By Kyra Louie, Staff Writer
Zilla van den Born’s family and friends waved goodbye at the airport, thinking that she would be off to East Asia for the next five weeks. Instead, van den Born snuck back home. This was the start of her university graphics project, which focused on the perception of the world based on social media.
Over the next five weeks, van den Born decorated her bedroom to look like a hotel room, Skyped her parents at random points at night to keep up with her act and posed in the only Buddhist temple in Amsterdam so she could legitimize her trip on social media.
But perhaps most prominently, van den Born photoshopped pictures of herself with fake friends and in temples in East Asia and posted them on Facebook so her friends and family could see what she was up to on this vacation.
“I did this to show people that we filter and manipulate what we show on social media – we create an ideal world online which reality can no longer meet,” van den Born stated.
In a series of videos on Vimeo, van den Born reveals how she was able to pull this stunt. In one, she shows her viewers how she was able to easily photoshop herself into these pictures. In another, she explains how she changed her apartment to look like a hotel room in order to Skype with her friends and family, and finally, she exposed herself to her friends and family and compiled numerous reactions to the social experiment in a video.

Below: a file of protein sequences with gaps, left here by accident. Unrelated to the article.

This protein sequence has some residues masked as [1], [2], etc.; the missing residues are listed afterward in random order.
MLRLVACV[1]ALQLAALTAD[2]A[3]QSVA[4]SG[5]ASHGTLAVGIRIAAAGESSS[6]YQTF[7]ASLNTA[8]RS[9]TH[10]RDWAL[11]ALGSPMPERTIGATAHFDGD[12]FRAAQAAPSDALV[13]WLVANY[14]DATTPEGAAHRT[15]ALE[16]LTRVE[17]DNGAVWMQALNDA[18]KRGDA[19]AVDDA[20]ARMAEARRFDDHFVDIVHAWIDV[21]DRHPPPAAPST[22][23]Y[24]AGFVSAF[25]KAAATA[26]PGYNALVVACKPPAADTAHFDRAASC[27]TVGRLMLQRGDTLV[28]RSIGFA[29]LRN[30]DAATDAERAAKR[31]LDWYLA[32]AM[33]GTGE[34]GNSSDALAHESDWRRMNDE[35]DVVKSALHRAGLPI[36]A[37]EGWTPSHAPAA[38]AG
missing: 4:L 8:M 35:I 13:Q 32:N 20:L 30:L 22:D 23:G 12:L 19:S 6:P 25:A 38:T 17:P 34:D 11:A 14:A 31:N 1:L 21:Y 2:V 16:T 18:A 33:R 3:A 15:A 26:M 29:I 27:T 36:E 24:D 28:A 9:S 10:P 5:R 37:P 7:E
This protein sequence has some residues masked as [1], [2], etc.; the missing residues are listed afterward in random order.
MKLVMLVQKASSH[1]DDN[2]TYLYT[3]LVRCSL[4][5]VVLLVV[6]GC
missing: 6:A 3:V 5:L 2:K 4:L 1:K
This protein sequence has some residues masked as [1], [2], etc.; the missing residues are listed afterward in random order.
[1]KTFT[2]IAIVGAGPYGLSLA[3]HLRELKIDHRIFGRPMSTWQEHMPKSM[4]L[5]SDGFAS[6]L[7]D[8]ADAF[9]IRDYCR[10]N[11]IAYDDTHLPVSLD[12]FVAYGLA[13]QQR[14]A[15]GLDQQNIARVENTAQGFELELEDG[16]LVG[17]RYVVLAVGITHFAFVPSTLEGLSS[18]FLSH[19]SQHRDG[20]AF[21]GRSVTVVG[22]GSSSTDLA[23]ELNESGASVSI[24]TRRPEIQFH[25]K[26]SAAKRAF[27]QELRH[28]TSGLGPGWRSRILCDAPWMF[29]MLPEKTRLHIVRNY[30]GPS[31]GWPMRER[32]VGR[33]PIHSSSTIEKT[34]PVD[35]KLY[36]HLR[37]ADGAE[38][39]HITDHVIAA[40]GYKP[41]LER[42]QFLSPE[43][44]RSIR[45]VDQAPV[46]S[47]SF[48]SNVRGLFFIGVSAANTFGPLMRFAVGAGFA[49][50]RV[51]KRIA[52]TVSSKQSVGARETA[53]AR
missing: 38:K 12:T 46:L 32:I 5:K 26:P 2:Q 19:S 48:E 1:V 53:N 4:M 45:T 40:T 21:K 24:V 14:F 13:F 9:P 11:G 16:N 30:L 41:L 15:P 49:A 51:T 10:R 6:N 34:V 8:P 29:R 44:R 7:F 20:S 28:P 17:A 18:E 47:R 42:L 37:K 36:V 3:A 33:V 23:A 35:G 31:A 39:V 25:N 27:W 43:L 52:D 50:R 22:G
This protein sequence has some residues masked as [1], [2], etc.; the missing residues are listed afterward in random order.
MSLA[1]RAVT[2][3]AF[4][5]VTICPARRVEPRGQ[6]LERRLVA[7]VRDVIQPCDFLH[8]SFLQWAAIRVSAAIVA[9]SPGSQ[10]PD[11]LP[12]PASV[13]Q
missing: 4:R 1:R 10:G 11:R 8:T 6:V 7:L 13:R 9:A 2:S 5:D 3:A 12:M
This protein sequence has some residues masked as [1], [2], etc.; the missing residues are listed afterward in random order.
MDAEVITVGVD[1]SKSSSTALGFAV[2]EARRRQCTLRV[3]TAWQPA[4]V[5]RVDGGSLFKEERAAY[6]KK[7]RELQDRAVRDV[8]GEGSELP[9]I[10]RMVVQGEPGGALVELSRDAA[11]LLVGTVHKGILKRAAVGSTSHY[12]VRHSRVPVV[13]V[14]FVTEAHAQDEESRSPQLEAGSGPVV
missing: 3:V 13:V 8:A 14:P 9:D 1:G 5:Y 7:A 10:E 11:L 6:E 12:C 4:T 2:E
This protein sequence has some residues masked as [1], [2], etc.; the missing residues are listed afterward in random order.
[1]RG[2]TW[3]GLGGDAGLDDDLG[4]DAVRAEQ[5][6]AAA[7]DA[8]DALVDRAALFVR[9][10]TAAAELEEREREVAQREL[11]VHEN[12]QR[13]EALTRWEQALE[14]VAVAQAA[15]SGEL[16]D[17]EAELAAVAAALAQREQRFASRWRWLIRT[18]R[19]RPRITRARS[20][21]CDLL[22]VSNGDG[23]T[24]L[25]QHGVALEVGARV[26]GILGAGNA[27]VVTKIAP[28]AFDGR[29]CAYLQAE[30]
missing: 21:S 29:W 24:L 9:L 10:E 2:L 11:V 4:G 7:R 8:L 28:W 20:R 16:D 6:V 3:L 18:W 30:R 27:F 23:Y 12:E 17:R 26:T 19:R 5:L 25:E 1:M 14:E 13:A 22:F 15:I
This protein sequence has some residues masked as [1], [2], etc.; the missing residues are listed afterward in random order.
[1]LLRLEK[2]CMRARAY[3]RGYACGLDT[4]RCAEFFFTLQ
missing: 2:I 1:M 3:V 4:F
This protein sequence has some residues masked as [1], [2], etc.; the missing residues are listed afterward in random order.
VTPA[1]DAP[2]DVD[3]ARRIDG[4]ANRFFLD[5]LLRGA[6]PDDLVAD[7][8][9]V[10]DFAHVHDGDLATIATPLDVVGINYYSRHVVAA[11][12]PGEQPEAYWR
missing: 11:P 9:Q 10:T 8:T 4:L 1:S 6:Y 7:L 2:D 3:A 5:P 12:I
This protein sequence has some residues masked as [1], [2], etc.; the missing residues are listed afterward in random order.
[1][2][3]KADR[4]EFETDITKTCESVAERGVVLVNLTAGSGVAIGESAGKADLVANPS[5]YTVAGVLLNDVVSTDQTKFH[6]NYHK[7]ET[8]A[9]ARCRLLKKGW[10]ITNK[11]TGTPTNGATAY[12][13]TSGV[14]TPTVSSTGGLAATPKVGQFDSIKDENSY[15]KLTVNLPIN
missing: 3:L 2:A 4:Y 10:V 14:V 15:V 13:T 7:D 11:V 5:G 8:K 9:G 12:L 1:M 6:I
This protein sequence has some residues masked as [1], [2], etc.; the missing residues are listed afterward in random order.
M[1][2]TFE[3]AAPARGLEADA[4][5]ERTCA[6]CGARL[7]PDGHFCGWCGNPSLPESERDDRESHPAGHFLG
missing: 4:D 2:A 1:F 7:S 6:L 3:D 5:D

This social experiment focuses mainly on the fact that people usually post good things on social media, which makes others think that their life is not as fun as everyone else’s. Van den Born had mentioned that people know that models are photoshopped and it is wrong, but no one ever thought to think that people could be manipulating images to make their lives seem better on social media.
Van den Born’s experiment was brilliantly followed through. The amount of time it probably took for her to manipulate the images and find ways to make people believe that she was actually in Thailand and East Asia is very clever and took a lot of dedication.
The point she was trying to make in her project is true, in some aspects. Van den Born used her social experiment to show the world that everything can be manipulated, and that people should not be concerned so heavily about what others think about them, because most things could be manipulated and fabricated, just like her little trip to East Asia. So the next time you’re on social media and are jealous of someone’s life, just know that it could always be fabricated.